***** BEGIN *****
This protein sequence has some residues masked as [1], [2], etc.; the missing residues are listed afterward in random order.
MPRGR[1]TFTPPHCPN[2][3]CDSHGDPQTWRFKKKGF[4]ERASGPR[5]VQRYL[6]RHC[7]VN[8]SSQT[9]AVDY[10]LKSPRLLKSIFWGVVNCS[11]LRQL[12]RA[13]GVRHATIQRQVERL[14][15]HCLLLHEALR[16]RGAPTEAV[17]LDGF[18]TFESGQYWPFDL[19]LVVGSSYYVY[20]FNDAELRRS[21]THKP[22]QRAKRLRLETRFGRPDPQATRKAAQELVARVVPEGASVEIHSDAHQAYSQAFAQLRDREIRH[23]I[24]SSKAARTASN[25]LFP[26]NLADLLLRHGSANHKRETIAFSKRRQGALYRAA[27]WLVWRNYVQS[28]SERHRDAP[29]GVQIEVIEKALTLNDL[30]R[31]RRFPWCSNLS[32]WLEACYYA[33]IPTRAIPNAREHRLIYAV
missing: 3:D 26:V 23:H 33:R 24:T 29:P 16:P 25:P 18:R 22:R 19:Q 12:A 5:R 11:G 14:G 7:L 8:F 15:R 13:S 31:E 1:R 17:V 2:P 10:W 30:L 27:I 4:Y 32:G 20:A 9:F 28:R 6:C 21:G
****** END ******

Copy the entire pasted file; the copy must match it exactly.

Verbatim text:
This protein sequence has some residues masked as [1], [2], etc.; the missing residues are listed afterward in random order.
MPRGR[1]TFTPPHCPN[2][3]CDSHGDPQTWRFKKKGF[4]ERASGPR[5]VQRYL[6]RHC[7]VN[8]SSQT[9]AVDY[10]LKSPRLLKSIFWGVVNCS[11]LRQL[12]RA[13]GVRHATIQRQVERL[14][15]HCLLLHEALR[16]RGAPTEAV[17]LDGF[18]TFESGQYWPFDL[19]LVVGSSYYVY[20]FNDAELRRS[21]THKP[22]QRAKRLRLETRFGRPDPQATRKAAQELVARVVPEGASVEIHSDAHQAYSQAFAQLRDREIRH[23]I[24]SSKAARTASN[25]LFP[26]NLADLLLRHGSANHKRETIAFSKRRQGALYRAA[27]WLVWRNYVQS[28]SERHRDAP[29]GVQIEVIEKALTLNDL[30]R[31]RRFPWCSNLS[32]WLEACYYA[33]IPTRAIPNAREHRLIYAV
missing: 3:D 26:V 23:H 33:R 24:T 29:P 16:P 25:P 18:R 22:R 19:Q 12:A 5:R 11:G 14:G 7:L 8:F 15:R 13:S 31:E 1:R 17:V 2:P 10:W 30:L 27:I 4:Y 32:G 20:A 9:F 28:R 6:C 21:G